Monday, March 31, 2014

Review: Torchbearer Player's Deck

While it's true you can play most roleplaying games with nothing but some pencils, paper, and dice, most benefit from a few play aids. Maps, miniatures, other things beginning with M, these enhancements are often optional and vary based on the needs of the group. Occasionally, one of these improve the experience of the game so much it's hard to imagine playing without them. The Torchbearer Player's Deck is one such aid.

Let's look at the physical product first. For $12 you get 42 cards in a sturdy little cardboard box, one for each weapon, piece of armor, type of light source, condition, and three copies of each conflict action. Additionally, there are two dividers to separate the cards out. Each one has a rumor/story on one side and a mini-dungeon map on the other, courtesy of Tony Dowler at Year of the Dungeon.

The cards are similar in quality to a Magic: The Gathering card. The art is comparable to what you find in the Torchbearer rulebook. My only real complaint about the presentation is that it's not possible to fit all of the cards in the box if you decide to sleeve them. Not a deal-breaker, but given the price I think they could have been packaged in a bigger box.

The reason these are so vital to the game is how they streamline play. Torchbearer has so many moving parts that juggling all of the rules is going to challenge even the most seasoned of GMs. These cards help ease the burden of taking notes by keeping the rules for light and conditions right in front of you. A particularly nice touch is the numbered borders on the light cards. To track how many turns your torch, lantern, or candle have left, simply rotate the card.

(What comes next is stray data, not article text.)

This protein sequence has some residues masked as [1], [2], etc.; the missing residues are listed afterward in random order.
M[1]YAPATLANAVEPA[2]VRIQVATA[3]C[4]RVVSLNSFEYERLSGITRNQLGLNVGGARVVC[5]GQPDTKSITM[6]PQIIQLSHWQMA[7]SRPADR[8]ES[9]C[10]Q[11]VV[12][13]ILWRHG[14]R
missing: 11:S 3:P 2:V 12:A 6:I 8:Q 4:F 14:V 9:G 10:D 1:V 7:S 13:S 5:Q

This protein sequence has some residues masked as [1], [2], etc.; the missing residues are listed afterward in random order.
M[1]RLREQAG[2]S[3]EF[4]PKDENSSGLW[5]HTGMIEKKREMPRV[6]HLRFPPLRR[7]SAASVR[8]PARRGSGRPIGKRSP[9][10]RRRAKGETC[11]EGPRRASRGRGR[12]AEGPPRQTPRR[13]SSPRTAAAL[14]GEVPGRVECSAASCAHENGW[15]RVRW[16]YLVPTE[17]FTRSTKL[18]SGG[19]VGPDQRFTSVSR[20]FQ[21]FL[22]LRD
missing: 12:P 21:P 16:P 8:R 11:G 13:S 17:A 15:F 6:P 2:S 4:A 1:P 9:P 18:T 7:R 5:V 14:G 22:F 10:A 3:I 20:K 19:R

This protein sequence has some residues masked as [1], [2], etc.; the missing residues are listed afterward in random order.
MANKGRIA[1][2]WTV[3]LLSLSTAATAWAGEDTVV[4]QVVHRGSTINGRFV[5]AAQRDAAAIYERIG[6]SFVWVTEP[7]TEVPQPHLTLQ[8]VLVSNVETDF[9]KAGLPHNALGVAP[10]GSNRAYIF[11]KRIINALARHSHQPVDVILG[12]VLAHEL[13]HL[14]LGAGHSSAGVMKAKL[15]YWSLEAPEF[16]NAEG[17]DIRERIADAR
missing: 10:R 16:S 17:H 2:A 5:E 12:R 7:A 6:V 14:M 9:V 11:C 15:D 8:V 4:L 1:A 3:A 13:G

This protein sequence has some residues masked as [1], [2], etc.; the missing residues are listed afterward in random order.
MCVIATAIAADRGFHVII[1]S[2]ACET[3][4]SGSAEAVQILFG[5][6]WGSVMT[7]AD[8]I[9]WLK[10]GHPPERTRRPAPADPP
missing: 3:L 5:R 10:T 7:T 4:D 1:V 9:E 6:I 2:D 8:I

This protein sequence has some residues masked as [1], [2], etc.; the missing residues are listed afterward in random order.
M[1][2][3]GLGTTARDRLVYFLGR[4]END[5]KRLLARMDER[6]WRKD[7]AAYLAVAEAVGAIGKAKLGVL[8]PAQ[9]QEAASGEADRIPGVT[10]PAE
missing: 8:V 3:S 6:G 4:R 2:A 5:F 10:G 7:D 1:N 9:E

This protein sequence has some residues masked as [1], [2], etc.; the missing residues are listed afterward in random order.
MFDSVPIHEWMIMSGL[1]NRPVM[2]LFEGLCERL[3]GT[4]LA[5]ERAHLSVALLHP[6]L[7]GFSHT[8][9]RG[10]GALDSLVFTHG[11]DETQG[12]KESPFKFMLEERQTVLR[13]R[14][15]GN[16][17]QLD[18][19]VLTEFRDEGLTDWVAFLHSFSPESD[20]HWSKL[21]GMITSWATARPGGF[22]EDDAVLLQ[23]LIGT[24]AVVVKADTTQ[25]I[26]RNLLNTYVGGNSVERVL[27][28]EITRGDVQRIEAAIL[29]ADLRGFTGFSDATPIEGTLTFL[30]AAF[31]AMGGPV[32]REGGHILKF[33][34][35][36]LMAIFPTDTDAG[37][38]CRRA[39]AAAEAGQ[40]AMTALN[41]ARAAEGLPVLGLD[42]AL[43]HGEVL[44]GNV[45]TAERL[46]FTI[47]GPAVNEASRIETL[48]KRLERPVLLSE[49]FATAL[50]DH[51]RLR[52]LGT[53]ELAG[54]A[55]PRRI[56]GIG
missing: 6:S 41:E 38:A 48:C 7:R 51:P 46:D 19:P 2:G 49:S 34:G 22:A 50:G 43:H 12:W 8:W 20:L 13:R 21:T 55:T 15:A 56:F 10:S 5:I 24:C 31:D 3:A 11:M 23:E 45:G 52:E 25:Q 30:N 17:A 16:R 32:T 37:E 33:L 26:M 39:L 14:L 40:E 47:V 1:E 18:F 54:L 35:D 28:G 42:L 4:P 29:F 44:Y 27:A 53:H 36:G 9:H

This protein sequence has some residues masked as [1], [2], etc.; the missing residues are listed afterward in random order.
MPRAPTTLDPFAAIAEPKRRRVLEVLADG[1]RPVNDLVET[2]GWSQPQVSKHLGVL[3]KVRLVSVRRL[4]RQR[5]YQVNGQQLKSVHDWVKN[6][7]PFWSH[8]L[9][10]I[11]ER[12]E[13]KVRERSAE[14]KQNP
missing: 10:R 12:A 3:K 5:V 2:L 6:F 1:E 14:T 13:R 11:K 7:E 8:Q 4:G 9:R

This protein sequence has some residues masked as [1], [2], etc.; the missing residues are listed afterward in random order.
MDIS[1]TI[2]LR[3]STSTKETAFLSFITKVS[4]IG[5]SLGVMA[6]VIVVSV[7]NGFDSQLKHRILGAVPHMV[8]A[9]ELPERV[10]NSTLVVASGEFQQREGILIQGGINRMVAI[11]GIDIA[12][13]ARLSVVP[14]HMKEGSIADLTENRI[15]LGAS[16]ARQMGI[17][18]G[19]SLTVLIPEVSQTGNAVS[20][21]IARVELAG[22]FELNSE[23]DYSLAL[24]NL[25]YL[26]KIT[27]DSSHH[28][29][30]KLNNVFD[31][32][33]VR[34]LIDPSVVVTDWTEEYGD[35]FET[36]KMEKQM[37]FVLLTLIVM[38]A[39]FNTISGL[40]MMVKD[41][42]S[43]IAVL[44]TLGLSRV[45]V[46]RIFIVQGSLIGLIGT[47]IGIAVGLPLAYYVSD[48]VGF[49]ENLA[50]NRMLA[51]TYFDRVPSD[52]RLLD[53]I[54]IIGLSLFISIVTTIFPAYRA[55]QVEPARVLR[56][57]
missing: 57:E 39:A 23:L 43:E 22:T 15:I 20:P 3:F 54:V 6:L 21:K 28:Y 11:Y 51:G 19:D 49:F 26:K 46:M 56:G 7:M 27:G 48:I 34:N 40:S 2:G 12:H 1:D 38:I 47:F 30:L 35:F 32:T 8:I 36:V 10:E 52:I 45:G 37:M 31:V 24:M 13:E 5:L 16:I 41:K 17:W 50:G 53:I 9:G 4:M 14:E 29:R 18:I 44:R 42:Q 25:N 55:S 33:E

Their real value becomes apparent during conflicts, which are the hardest rules to teach new players in my opinion. Each action card explains how it fits into the rock-paper-scissors mechanics, allowing players to better understand rules interactions. The weapon cards break out the bonuses and penalties, as well as any special rules they might have. The armor cards are the same. Should it ever break, players can flip it over to the "broken" side to track what they'll need to repair later. Easy and intuitive.

I honestly can't recommend these enough. If you've been playing Torchbearer without these (which is likely seeing as they've been available for less than a few days now), pick up a deck and see how it affects play. If you haven't played Torchbearer before, make sure to grab a deck with the core rulebook. You won't regret it.

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